I remember September 11th.
The first word I heard about it was while driving down Gordon Highway listening to Don Imus out of New York on the radio. I quickly made my way to Gerald Jones Volvo and got in front of a little TV set in the used car lot across the street.
Like everyone, I was petrified. Horror and fear of the unknown swept over me as I drove home.
In the ensuing days, there was a sense the world would never be the same. (That sense came true: the world hasn’t been the same.) As is our custom, the media began seeking out the heroes, highlighting our compassion and selflessness. All first responders across the country that day became heroes.
Our perception of fellow humans was altered. Not since Hitler walked the earth had evil been so visceral, so real and alive.
I couldn’t come to terms with what had happened. The thought of the Twin Towers jumpers still gives me vertigo. It’s a horror that we’ve all had to deal with in our own way. The country banded together and leaned on one another for a couple of years as we collectively went through the grieving process as one.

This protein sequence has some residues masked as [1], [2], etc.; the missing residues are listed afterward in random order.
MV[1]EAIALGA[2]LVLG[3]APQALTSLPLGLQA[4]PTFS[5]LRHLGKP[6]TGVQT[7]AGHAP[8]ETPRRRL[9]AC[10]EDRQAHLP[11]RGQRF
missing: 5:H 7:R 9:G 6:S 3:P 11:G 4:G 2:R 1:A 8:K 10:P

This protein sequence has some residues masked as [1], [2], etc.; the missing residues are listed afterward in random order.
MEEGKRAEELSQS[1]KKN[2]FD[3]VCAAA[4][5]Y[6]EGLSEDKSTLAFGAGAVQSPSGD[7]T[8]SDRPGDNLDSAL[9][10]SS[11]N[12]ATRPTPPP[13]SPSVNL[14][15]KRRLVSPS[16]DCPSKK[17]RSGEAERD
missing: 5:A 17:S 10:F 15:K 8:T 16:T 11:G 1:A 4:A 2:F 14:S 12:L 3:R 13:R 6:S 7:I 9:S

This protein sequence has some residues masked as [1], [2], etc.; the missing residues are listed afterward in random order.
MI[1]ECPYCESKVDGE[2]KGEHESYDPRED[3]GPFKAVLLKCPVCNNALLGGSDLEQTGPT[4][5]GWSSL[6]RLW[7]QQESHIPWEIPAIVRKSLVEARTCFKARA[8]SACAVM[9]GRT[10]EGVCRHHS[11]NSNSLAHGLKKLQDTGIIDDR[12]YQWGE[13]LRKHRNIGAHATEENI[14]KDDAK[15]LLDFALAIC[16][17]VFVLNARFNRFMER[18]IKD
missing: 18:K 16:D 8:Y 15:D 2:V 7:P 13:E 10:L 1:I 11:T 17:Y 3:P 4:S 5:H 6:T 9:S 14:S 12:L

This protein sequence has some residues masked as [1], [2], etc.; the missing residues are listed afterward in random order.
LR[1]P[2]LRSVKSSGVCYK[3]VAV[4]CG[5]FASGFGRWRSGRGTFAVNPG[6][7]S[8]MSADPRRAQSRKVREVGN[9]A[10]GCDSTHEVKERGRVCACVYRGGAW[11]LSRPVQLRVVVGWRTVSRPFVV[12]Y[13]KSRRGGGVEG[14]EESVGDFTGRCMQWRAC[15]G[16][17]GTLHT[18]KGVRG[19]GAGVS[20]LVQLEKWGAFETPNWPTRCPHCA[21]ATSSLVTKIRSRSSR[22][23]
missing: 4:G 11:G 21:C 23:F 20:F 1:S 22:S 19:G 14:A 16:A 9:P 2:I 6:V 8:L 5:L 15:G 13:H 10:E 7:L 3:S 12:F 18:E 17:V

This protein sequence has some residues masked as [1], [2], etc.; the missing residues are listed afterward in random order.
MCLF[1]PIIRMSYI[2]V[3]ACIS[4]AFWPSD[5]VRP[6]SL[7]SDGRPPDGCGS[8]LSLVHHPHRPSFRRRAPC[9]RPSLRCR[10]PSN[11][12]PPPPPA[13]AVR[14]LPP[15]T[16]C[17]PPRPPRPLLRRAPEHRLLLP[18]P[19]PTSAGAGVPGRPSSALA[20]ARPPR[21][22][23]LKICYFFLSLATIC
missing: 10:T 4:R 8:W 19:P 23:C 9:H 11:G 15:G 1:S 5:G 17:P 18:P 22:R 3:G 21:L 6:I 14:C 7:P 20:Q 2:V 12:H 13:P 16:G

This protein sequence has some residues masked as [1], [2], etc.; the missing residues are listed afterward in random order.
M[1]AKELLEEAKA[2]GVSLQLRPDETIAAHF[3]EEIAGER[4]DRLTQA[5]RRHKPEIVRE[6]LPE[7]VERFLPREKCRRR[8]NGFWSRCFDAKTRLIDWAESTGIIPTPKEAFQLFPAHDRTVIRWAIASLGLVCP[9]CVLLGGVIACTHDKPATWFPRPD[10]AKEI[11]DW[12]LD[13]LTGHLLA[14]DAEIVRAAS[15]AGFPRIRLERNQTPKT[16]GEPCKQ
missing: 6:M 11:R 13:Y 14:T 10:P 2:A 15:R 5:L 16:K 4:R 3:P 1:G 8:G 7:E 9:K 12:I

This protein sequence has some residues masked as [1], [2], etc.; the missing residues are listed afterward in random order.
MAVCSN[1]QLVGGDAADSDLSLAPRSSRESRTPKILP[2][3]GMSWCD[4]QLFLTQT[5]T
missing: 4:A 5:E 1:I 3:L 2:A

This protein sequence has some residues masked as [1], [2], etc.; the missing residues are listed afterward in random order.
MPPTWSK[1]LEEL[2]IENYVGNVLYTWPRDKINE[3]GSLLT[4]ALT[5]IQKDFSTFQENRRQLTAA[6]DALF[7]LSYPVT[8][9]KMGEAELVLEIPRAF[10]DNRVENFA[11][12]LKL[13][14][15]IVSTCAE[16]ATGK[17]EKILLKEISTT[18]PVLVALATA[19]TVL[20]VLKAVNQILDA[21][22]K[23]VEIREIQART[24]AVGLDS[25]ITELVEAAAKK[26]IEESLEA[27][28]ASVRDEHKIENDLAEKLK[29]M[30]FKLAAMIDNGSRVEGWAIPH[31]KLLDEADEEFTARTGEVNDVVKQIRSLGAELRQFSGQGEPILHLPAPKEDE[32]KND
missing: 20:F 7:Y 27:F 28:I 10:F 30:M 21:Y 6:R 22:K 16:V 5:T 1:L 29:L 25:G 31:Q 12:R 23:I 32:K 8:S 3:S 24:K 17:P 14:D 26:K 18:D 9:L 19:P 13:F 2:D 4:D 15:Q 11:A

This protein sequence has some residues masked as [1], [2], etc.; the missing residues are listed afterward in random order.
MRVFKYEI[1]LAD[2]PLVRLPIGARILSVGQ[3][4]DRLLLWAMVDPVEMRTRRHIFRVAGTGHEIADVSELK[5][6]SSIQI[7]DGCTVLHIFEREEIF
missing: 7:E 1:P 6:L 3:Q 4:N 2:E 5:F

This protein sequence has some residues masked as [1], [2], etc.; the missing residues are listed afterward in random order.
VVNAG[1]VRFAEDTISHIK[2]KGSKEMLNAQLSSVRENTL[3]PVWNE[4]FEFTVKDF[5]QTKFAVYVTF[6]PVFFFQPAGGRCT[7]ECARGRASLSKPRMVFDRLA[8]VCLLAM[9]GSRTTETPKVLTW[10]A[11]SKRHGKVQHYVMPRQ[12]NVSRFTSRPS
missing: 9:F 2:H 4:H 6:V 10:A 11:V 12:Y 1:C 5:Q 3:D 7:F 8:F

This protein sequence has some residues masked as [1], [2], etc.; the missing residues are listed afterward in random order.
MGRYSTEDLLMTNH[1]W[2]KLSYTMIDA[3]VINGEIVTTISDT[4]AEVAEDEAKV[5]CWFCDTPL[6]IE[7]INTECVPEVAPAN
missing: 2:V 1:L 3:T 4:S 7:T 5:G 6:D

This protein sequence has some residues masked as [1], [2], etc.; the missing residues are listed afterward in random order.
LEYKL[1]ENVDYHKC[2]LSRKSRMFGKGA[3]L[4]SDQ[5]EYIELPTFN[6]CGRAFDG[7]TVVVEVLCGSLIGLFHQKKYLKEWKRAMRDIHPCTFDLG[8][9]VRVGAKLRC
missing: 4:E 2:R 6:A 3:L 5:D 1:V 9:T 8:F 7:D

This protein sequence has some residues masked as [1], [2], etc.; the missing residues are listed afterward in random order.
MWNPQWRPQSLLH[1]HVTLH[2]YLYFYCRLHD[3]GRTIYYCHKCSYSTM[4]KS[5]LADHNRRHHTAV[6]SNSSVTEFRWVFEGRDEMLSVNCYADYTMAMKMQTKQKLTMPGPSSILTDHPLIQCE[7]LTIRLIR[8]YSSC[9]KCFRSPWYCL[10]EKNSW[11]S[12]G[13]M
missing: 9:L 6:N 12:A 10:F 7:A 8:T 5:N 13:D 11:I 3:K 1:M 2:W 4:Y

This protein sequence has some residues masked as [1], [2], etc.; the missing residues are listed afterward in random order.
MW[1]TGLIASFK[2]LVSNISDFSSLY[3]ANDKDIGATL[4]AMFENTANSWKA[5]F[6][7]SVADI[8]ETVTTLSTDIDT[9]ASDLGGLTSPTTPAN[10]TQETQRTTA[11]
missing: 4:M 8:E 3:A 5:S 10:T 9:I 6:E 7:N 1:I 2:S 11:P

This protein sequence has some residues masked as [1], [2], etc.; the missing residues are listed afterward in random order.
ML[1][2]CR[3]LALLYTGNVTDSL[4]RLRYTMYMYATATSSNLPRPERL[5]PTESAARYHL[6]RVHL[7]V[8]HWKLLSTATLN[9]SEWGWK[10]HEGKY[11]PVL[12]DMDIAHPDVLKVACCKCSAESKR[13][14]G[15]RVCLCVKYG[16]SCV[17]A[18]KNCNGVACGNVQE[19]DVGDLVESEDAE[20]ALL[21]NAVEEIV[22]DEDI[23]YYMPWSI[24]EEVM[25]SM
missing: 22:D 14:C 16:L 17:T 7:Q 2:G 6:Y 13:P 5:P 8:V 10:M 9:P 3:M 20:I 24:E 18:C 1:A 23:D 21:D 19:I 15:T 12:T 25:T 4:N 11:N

September 11th was the worst anniversary I could ever imagine… until September 12, 2012.
My 19-year-old daughter was hanging out with friends on a Wednesday night at the Columbia County Library complex. At the same time, Lucky Jackson, 43, was drinking at Margaritaz across the street from the Cracker Barrel by I-20. Around 10:30 he stumbled drunk out of the bar, stopping to steady himself on a light pole before climbing behind the wheel of his pickup truck.
At the moment of impact, Jordan was turning left onto Washington Road from Ronald Reagan Drive. Lucky was driving toward her on Washington Road, speeding, weaving and with a blood alcohol content of .281, more than three times the legal limit. He ran the red light.
I knew my daughter was going to die. When deputies arrived at my home and drove me to the hospital under the guise of needing insurance information, deep down I knew she would not survive.
Jordan was the most beautiful and the funniest person I’ve ever known. I fell head over heels in love with her the day she was born and the two of us grew up together. I had comfort knowing there was a person in the world who loved me unconditionally, the same as I loved her.
It’s been four years now.
I don’t have anything to preach here, no words of wisdom and no lessons learned. I simply miss talking to my baby girl.
If you see someone about to drive drunk, stop them. Period.